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Check Out Amazon’s Process of Screening New Hires

Interview screening processAmazon made headlines recently with talk about drones swinging by your house and even taking telepathic steps to get you your package before you even decide that you want it. (WHAT?!) It’s less likely you’ve heard about “bar raisers,” members of the online retailer’s stringent process of vetting new hires — but it’s almost as fascinating.

As we all know, cultural fit can sometimes be just as important as a candidate’s skills when determining if he or she will make a good match. Some of today’s leading companies are looking for a little bit of personality in their people, which is why candidates may have encountered crazy creative questions such as “What kitchen utensil would you be?” and “A penguin walks through that door right now wearing a sombrero. What does he say and why is he here?”

Interestingly, an exec from Google, one of the leading tech giants that embedded similar brainteaser questions into its interviewing process, went on the record to say there wasn’t really much value to asking these types of questions — at least in terms of gauging if the candidate is qualified for the job. (Unless, of course, the job involves being in a sequel to March of the Penguins.)

You may be interested to read: Cultural Fit Versus Skills: What’s More Important When Recruiting Candidates?

Introducing ‘Bar Raisers’

Since its infancy, Amazon has had a screening program in place designed to weed out high-level candidates who wouldn’t be a good cultural fit at the online retail giant. A group of Amazon employees, called “bar raisers,” volunteers to sign off on potential hires — though not for the money (they don’t make any extra) or the hours (they can be expected to work up to 30 extra hours a week on this alone in addition to their day jobs).

Bar raisers typically have a long history of interviewing potential hires as well as a track record of selecting people who have gone on to do great things at the retailer. For this reason, they are in great demand. The idea is that a team of bar raisers becomes involved in signing off on a candidate, as opposed to an individual decision, so the risk of making a bad hire is greatly reduced.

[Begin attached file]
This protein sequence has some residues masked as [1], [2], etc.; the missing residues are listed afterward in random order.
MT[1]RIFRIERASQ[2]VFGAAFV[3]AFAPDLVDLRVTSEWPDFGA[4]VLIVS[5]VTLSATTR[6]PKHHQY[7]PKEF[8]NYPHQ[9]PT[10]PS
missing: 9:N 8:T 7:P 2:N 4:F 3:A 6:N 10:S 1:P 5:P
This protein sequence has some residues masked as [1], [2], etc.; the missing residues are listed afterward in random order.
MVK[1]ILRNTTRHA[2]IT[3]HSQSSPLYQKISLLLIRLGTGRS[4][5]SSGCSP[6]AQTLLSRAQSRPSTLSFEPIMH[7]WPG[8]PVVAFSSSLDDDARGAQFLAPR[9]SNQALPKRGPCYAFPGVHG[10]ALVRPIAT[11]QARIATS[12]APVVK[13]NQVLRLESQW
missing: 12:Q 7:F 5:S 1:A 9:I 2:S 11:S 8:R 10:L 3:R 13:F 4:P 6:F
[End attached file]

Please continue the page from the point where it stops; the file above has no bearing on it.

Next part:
In a Wall Street Journal article published earlier this month, Amazon’s vice president of global talent acquisition says: “We want to be as objective and scientific in our hiring as possible. The point is to optimize our chances of having long-term employees.”

Weigh in: Do you think such a vetting process is beneficial for employees and thereby the company? Or does it seem like too much of a burden that doesn’t yield much fruit? Tell us in the comments below or tweet at us @CBforEmployers.

And if YOU don’t have time to dig through a stack of resumes, see how CareerBuilder’s Source & Screen Management experts can round up the best candidates for your open position, pre-screen them and deliver their resumes right to your inbox.

Deanna Hartley

About Deanna Hartley

Deanna Hartley is a senior copywriter and community manager on the creative services team at CareerBuilder, where she writes about issues that are top of mind for employers and recruiters – including talent acquisition, employee engagement and retention. An avid social media user, Deanna is the face behind @CBforEmployers on Twitter as well as CBforEmployers’ Facebook and Instagram pages, so it’s easy to stay connected with her. Prior to joining CareerBuilder, Deanna was a senior editor for the Human Capital Media Group, publishers of Talent Management, Chief Learning Officer, Diversity Executive and Workforce Management magazines. Deanna holds a master’s degree from Northwestern University’s Medill School of Journalism. She loves caffeine, social media, pop culture and dogs – though not necessarily in that order.
4 comments
DeannaHartley
DeannaHartley

Tiffany Kuehl Haha! Thanks for sharing your reaction, Tiffany - it's interesting because it started off as a way to see if candidates could think on their feet and outside the box, but now some are questioning how effective these questions really are (apart from making "the interviewer feel smart," as one Google exec said).

Tiffany Kuehl
Tiffany Kuehl

IMO - Too much of a burden that doesn't bear much fruit. Not sure how knowing what type of kitchen utensil one would be, or what one thinks a sombrero wearing penguin would say, helps a hiring team determine whether or not someone is capable of doing a job. Who determines what the best answer is, and is it legally defensible if a candidate claims they were discriminated against as a result of being allergic to penguins?


There are better, more reliable ways to interview and assess candidates.

Tiffany Kuehl
Tiffany Kuehl

IMO - Too much of a burden that doesn't bear much fruit. Not sure how knowing what type of kitchen utensil one would be, or what one thinks a sombrero wearing penguin would say, helps a hiring team determine whether or not someone is capable of doing a job. Who determines what the best answer is, and is it legally defensible if a candidate claims they were discriminated against as a result of being allergic to penguins? There are better, more reliable ways to interview and assess candidates.

DeannaHartley
DeannaHartley

@Tiffany Kuehl Haha! Thanks for sharing your reaction, Tiffany - it's interesting because it started off as a way to see if candidates could think on their feet and outside the box, but now some are questioning how effective these questions really are (apart from making "the interviewer feel smart," as one Google exec said).

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